• Lauren Kaye: London, England

    Over the past year, I have really embraced my Jewish identity through KAHAL Abroad. Being a campus intern has allowed me to connect with Jewish students from all around the world and become part of a global community that feels like a second home.
  • Allison Rose: San Diego, CA, USA

    If I could tell my past self from a year ago one thing it would be to enjoy your self exploration time and accept solace in that time alone. Enjoy running, baking, cooking, hiking, working out, reading, and other relaxation. It is wonderful to enjoy doing things alone. I have connected a lot more to my Jewish identity in the past year through reading history and historical fiction books, watching documentaries, connecting with family and friends, and celebrating holidays. I hope the next year will expand my network and deepen my current connections. I also hope to explore my identity and interests more and allow myself the space to be me!
  • Sarah: New York, NY, USA

    The pandemic has been a wild but insightful year. I'd tell myself last year to continue to spend time with those you love even if it can't be physically in person by staying in touch over the phone/video calls/messages. Continue to learn and grow through reading, watching multiple news sources, and forming your own opinion from there. My family and I continued Jewish traditions throughout the holidays and I also joined a Jewish Pen Pal community to learn what Jewish life is like around the world. I hope the next year will push me more out of my comfort zone and I will do the wild things I've wanted to do but too nervous to step out of the norm to get them done.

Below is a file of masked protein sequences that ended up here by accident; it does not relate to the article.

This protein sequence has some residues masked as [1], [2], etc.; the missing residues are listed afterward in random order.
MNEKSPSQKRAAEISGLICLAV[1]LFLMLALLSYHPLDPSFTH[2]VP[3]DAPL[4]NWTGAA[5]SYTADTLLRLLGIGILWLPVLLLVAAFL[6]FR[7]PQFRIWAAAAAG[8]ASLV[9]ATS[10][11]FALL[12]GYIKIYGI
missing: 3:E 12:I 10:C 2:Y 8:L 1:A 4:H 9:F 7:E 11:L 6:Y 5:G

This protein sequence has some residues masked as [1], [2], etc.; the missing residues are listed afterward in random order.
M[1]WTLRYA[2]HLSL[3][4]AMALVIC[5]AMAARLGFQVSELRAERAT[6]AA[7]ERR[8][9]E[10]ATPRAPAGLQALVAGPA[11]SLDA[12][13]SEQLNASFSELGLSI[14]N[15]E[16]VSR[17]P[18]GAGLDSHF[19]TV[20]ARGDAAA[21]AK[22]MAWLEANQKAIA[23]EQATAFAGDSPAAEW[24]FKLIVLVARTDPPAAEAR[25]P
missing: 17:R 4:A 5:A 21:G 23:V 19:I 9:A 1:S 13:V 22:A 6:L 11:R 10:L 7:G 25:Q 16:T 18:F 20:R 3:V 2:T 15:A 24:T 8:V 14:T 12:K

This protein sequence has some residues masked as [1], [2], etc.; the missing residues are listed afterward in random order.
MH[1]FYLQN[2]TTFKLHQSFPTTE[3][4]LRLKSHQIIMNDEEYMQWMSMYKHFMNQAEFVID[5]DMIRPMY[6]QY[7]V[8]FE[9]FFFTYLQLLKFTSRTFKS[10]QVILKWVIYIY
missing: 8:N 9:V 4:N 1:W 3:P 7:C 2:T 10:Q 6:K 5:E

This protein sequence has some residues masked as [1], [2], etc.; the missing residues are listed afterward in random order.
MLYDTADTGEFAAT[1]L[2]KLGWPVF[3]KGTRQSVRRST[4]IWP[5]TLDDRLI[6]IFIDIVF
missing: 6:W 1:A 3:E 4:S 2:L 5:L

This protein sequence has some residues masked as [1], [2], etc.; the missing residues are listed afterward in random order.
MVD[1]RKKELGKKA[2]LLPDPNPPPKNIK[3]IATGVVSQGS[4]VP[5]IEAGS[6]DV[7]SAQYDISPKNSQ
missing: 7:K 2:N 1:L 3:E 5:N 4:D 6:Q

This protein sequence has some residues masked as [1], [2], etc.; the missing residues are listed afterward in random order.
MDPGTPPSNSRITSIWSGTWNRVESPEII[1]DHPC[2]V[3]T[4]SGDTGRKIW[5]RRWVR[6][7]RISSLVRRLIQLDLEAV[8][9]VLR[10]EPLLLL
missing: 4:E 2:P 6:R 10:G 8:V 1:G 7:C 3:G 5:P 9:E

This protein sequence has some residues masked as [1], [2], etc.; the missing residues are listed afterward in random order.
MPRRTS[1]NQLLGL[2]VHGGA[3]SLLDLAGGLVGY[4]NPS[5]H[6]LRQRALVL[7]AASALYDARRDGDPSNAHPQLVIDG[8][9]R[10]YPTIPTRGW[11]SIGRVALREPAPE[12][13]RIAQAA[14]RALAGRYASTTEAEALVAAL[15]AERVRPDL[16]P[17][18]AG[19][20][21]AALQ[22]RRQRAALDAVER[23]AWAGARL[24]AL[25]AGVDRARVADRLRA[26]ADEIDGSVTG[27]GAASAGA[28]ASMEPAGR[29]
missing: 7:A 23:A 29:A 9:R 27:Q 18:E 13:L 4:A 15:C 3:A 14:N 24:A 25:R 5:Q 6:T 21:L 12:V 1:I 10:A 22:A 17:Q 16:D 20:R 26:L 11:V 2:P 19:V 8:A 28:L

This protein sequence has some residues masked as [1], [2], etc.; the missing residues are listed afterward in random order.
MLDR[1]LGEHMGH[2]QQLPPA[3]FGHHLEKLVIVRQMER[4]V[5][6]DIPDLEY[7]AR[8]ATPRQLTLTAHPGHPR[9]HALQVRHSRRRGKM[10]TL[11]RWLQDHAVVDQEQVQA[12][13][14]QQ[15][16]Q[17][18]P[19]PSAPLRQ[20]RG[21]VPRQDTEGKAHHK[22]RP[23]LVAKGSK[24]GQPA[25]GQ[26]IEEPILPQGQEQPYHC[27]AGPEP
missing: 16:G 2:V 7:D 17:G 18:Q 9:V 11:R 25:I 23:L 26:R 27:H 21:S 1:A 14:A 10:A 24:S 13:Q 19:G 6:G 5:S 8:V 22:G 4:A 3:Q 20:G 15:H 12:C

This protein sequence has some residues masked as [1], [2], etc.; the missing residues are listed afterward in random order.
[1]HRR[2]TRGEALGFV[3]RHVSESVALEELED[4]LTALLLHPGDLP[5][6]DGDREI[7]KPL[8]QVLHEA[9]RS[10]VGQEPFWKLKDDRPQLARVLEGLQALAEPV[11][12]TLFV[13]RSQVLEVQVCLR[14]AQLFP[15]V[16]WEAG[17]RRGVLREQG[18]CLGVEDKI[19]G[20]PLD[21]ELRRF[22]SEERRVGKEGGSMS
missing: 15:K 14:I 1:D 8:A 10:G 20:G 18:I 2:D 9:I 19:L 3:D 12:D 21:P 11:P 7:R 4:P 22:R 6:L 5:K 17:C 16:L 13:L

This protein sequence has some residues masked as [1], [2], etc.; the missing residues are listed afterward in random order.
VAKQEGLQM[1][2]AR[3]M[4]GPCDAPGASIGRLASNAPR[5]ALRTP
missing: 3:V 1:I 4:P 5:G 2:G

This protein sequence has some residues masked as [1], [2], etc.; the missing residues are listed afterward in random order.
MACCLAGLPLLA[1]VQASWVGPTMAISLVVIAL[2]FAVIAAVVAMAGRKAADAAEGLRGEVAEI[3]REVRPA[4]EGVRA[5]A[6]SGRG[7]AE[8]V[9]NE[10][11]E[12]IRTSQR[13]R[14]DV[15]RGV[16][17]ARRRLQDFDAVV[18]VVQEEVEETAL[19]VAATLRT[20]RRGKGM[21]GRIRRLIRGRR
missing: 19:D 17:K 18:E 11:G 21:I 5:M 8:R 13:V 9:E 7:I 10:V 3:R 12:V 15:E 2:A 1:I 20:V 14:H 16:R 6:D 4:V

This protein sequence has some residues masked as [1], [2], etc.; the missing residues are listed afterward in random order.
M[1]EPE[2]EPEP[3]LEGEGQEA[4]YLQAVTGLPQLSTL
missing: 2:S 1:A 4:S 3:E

• Emma Bliwas: Chicago, IL, USA

    At the beginning of the pandemic, my brother had his Bar Mitzvah. My family and I were supposed to travel to London and have his Bar Mitzvah there. Instead, we had his Bar Mitzvah in my living room. My rabbi is my next door neighbor and I will never forget him walking over from his house to mine with the Torah in his hands. It was just my grandparents and my family and it was supposed to be 30 family members. However, we were just grateful to be together and happy we could still do his Bar Mitzvah. I remember this was the first time we were doing elbow bumping instead of hugs. Over the summer, I worked for Jewish United Fund and now I work as a Kahal intern. I love feeling connected to the Jewish community through Hillel, work and family.
  • Chagai H.: Black Forest, Germany